To measure the results of a toy car race, students in my class recorded two Matchbox cars going down a track. The video was recorded at 1000FPS with an Edgertronic camera.
A typical photo finish image of a Hot Wheels car race. The red car crossed the finish 114 pixels in front of the blue car since each pixel in the horizontal direction represents 1/1000th of a second, the red car won the race by .114 seconds. The slit-scan image is a very powerful tool and useful for making image measurements. If the length of the car is known, then the pixels can be measured in the horizontal direction to determine the amount of time for the car to pass a fixed point. From this information, the velocity of the car can be calculated.
Ocean waves are recorded when moving. Since each pixel in the horizontal direction represents 1/30th of a second, the wave motion can be measured.
If the camera is rotated, the extracted slit scan becomes a panoramic image. Here a junction in the college’s hallways is imaged by Nate Dileas, Scott Semler, and Makayla Roof from my high-speed imaging class. Since the camera was moving very slowly, Nate ducked around the camera and was recorded twice. This is a classic strategy for this technology and dates way back. If you look at old panoramic images you will almost always see at least one individual that is included twice in the photograph.
In this picture, a colleague Dan Hughes volunteered to sit patiently on a rotating chair. The resulting image is a peripheral slit scan image sometimes called a peripheral portrait and reveals the full circumference of his head. This technique has been used to record Roman vases, and tread wear patterns on tires.
Instead of a human subject, a peripheral slit scan image is collected of a rotating Dahlia flower. The flower has the slit of pixels extracted from the video is parallel to the axis of rotation. If the extracted row of pixels is not parallel or taken at an angle the resulting images can be quite weird and surprising.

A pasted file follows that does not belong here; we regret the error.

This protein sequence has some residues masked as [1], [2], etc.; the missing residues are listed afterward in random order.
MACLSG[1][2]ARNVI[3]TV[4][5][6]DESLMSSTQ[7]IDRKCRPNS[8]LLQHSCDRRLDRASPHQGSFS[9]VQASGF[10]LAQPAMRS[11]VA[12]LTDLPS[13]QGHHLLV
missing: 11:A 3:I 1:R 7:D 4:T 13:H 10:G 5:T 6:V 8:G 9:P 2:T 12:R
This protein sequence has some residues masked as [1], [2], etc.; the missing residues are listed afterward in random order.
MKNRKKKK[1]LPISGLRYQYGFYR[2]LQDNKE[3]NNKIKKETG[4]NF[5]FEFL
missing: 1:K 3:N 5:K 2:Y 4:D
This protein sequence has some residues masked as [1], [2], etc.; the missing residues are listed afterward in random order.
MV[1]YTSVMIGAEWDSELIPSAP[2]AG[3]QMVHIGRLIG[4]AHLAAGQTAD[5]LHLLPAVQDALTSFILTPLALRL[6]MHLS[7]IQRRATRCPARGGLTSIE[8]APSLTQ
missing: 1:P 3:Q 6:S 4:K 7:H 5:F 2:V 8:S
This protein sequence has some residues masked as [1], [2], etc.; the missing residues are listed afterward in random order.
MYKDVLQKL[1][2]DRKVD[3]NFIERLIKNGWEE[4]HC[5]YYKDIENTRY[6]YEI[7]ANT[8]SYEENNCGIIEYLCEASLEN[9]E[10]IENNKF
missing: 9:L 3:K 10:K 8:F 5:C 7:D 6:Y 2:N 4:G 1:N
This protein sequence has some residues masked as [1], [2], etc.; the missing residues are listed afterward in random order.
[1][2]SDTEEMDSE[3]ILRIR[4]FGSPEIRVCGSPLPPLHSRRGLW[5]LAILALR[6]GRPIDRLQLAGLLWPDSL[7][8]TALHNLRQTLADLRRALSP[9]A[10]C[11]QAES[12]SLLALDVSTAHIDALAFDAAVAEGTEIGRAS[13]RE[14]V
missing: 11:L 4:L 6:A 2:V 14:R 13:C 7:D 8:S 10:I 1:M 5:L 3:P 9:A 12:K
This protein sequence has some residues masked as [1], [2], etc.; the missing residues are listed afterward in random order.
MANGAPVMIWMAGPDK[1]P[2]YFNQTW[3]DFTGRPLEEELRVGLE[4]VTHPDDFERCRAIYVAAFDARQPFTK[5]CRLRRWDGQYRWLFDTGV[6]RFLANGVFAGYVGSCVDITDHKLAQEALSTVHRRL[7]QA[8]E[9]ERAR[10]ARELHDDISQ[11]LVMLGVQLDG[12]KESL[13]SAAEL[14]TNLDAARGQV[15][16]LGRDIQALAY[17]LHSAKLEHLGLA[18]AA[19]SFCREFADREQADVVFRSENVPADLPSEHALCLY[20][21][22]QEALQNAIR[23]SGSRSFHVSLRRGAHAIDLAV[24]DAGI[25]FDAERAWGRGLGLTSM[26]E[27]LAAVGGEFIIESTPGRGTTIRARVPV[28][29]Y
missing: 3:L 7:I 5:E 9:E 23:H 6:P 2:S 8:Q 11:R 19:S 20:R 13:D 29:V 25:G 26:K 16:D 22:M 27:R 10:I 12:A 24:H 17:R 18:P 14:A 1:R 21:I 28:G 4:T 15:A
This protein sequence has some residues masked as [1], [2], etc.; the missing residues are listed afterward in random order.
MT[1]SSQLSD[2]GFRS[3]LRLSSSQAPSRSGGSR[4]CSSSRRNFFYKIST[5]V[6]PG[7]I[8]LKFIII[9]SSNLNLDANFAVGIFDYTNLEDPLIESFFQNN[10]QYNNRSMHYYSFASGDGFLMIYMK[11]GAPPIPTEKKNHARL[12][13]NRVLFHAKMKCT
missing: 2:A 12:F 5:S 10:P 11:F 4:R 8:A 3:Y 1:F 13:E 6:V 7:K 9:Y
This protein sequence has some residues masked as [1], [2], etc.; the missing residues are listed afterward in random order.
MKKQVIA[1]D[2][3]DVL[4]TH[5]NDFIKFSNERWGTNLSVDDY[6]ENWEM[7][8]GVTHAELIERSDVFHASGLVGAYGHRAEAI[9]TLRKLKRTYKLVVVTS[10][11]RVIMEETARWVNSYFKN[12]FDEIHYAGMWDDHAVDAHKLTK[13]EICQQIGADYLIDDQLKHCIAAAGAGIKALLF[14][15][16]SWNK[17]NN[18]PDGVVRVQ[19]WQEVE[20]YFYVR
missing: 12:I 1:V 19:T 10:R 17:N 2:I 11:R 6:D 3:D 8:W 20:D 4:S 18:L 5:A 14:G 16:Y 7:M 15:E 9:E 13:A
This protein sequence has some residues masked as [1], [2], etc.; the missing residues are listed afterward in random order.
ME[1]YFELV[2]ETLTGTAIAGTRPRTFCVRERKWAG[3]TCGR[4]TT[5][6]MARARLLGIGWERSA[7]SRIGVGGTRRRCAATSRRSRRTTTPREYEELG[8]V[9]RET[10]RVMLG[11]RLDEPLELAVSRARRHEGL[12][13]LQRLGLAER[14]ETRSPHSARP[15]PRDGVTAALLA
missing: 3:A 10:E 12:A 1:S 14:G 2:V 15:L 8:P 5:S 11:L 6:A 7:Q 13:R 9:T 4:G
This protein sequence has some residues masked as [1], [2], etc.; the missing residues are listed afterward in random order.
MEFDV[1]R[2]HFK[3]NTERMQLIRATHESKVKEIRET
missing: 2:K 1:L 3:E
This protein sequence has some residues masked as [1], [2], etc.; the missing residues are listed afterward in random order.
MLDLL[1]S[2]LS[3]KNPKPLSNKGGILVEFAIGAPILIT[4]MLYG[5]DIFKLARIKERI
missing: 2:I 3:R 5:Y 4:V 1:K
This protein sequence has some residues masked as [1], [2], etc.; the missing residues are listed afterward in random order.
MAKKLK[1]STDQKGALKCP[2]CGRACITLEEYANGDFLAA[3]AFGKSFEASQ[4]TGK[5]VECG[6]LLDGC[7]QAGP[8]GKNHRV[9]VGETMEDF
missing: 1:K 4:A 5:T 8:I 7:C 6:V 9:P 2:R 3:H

The same dahlia flower as above is used to make a slit scan image, but here the row of extracted pixels is at a 90-degree angle to the axis of rotation. I personally find these images new and exciting to make. Even after making these images for 20 years, I still never quite know what to expect.
An off-axis image of another Dahlia flower this image was extracted from a full resolution .mov file taken with a Canon 5DMkIII.
The same dahlia flower movie file used to make a peripheral slit scan image of the flower.
A bouquet of spring tulips imaged off-axis make a unique twisty picture. The flowers were placed on a turntable that took three minutes to make one complete revolution. This image was collected in camera by using a Better Light scan back camera which had the scanner parked in a fixed position. The camera has a feature that allows the taking very high-resolution panoramic images. The full image requires approximately five minutes to collect because the camera’s operation itself is slow.
Here a dahlia flower is imaged with the axis of the rotation and the camera offset by 15 degrees. Strange effects are quite common with this technique.
Downtown Richmond VA is imaged by collecting a high-speed video from an iPhone 6 pointed out the window of a moving car. The handheld image shows the aspect ratio is not correct – the car should have been moving slower. Slit-scan imaging is commonly used to map the ground from high flying aircraft. Surprisingly, aerial slit scan still uses large and long rolls of film even in 2017.
Slit-scan is used to record the patterns on a cone seashell. Another example of peripheral streak imaging.
The technique is used to capture the arrangement of corn kernels in Flint corn. Flint corn is also known as Indian corn or calico corn and is a common decorative corn seen here in the United States throughout the U.S.’s Thanksgiving holiday. This image shows the variation of the placement and color of the kernels of corn around the full corncob in one image.
Many images just look strange like this slit scan image of a historic flashbulb firing. The slit image is used to determine the timing of the flash here the M3 flash bulb is brightest for about 20 milliseconds. As in all of the slit images time goes from left to right here.
An abalone paua shell from New Zealand is imaged as an off-axis slit scan image. The constant pattern at the bottom is due to the rotation stage being turned off.
Have you ever wondered what beach glass placed on a rotation stage placed on a second rotation stage imaged in off-axis silt scan photography would look like? I have and pictured above is the result. Oddly enough, this image will be familiar to readers that are used to looking at rotation charts for the moons of Jupiter which are displayed in a similar pattern.
For a number of years, I have been intrigued by the unique patterns displayed by objects in a variety of ways through the use of slit can imagery. I hope the interested reader will give this technique a try.
About the author: Ted Kinsman is an assistant professor of photographic technology at the Rochester Institute of Technology. He teaches advanced photographic technology, light microscopy, and macro photography courses. Kinsman specializes in applying physics to photography. You can find more about him and his work in his faculty profile and on his website.